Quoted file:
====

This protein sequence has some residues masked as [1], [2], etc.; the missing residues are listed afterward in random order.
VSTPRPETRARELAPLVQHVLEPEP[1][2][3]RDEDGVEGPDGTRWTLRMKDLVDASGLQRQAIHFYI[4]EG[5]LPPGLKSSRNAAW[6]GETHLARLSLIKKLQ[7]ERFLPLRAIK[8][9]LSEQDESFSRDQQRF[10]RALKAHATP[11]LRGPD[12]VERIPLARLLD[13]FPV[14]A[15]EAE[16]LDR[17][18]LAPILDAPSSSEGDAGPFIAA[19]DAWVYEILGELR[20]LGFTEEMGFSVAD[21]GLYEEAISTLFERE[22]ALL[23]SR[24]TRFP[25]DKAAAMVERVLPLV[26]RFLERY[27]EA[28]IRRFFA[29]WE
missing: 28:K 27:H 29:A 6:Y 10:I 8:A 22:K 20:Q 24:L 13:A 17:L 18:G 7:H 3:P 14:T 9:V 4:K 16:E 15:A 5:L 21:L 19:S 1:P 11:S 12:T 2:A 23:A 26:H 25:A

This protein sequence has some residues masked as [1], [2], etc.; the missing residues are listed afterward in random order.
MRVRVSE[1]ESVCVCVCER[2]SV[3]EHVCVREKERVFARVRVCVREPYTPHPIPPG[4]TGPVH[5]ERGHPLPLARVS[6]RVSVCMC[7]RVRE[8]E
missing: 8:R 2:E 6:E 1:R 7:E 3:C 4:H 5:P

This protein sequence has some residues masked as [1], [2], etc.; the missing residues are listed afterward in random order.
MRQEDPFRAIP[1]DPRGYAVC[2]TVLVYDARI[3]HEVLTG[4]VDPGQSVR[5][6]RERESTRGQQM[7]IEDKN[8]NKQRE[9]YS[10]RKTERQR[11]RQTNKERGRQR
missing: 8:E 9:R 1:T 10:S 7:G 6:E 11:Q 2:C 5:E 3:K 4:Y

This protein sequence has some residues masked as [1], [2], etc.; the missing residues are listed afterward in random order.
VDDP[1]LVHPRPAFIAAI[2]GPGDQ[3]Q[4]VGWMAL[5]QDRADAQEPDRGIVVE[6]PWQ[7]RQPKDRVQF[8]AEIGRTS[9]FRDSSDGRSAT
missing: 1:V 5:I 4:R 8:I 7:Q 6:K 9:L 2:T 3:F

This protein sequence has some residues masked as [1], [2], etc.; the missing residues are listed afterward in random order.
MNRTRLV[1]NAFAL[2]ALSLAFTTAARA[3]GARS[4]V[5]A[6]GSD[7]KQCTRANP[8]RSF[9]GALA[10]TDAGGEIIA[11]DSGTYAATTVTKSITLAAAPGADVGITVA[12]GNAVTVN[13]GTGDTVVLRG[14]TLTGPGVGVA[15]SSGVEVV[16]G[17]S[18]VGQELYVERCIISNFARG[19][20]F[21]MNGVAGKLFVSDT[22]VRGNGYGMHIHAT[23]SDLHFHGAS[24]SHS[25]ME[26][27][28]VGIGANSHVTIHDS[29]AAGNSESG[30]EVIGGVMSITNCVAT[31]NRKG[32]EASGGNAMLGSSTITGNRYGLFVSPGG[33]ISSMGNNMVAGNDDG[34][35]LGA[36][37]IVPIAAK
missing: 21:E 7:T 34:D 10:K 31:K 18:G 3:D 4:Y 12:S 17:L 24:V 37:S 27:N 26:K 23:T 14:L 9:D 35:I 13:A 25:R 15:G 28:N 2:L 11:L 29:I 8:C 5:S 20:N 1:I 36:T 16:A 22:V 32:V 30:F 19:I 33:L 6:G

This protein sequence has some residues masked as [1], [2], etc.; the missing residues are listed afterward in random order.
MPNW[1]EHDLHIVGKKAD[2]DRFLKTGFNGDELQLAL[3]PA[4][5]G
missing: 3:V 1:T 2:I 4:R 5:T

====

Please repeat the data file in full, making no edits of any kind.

This protein sequence has some residues masked as [1], [2], etc.; the missing residues are listed afterward in random order.
VSTPRPETRARELAPLVQHVLEPEP[1][2][3]RDEDGVEGPDGTRWTLRMKDLVDASGLQRQAIHFYI[4]EG[5]LPPGLKSSRNAAW[6]GETHLARLSLIKKLQ[7]ERFLPLRAIK[8][9]LSEQDESFSRDQQRF[10]RALKAHATP[11]LRGPD[12]VERIPLARLLD[13]FPV[14]A[15]EAE[16]LDR[17][18]LAPILDAPSSSEGDAGPFIAA[19]DAWVYEILGELR[20]LGFTEEMGFSVAD[21]GLYEEAISTLFERE[22]ALL[23]SR[24]TRFP[25]DKAAAMVERVLPLV[26]RFLERY[27]EA[28]IRRFFA[29]WE
missing: 28:K 27:H 29:A 6:Y 10:I 8:A 22:K 20:Q 24:L 13:A 17:L 18:G 7:H 3:P 14:T 9:V 4:K 16:E 15:A 5:L 21:L 19:S 1:P 11:S 12:T 2:A 23:A 26:H 25:A

This protein sequence has some residues masked as [1], [2], etc.; the missing residues are listed afterward in random order.
MRVRVSE[1]ESVCVCVCER[2]SV[3]EHVCVREKERVFARVRVCVREPYTPHPIPPG[4]TGPVH[5]ERGHPLPLARVS[6]RVSVCMC[7]RVRE[8]E
missing: 8:R 2:E 6:E 1:R 7:E 3:C 4:H 5:P

This protein sequence has some residues masked as [1], [2], etc.; the missing residues are listed afterward in random order.
MRQEDPFRAIP[1]DPRGYAVC[2]TVLVYDARI[3]HEVLTG[4]VDPGQSVR[5][6]RERESTRGQQM[7]IEDKN[8]NKQRE[9]YS[10]RKTERQR[11]RQTNKERGRQR
missing: 8:E 9:R 1:T 10:S 7:G 6:E 11:Q 2:C 5:E 3:K 4:Y

This protein sequence has some residues masked as [1], [2], etc.; the missing residues are listed afterward in random order.
VDDP[1]LVHPRPAFIAAI[2]GPGDQ[3]Q[4]VGWMAL[5]QDRADAQEPDRGIVVE[6]PWQ[7]RQPKDRVQF[8]AEIGRTS[9]FRDSSDGRSAT
missing: 1:V 5:I 4:R 8:I 7:Q 6:K 9:L 2:T 3:F

This protein sequence has some residues masked as [1], [2], etc.; the missing residues are listed afterward in random order.
MNRTRLV[1]NAFAL[2]ALSLAFTTAARA[3]GARS[4]V[5]A[6]GSD[7]KQCTRANP[8]RSF[9]GALA[10]TDAGGEIIA[11]DSGTYAATTVTKSITLAAAPGADVGITVA[12]GNAVTVN[13]GTGDTVVLRG[14]TLTGPGVGVA[15]SSGVEVV[16]G[17]S[18]VGQELYVERCIISNFARG[19][20]F[21]MNGVAGKLFVSDT[22]VRGNGYGMHIHAT[23]SDLHFHGAS[24]SHS[25]ME[26][27][28]VGIGANSHVTIHDS[29]AAGNSESG[30]EVIGGVMSITNCVAT[31]NRKG[32]EASGGNAMLGSSTITGNRYGLFVSPGG[33]ISSMGNNMVAGNDDG[34][35]LGA[36][37]IVPIAAK
missing: 21:E 7:T 34:D 10:K 31:K 18:G 3:D 4:Y 12:S 17:L 24:V 37:S 27:N 26:K 23:T 14:L 9:D 35:I 13:A 25:R 15:G 28:N 2:L 11:L 29:I 8:C 5:S 20:N 1:I 36:T 16:A 22:V 32:V 30:F 19:I 33:L 6:G

This protein sequence has some residues masked as [1], [2], etc.; the missing residues are listed afterward in random order.
MPNW[1]EHDLHIVGKKAD[2]DRFLKTGFNGDELQLAL[3]PA[4][5]G
missing: 3:V 1:T 2:I 4:R 5:T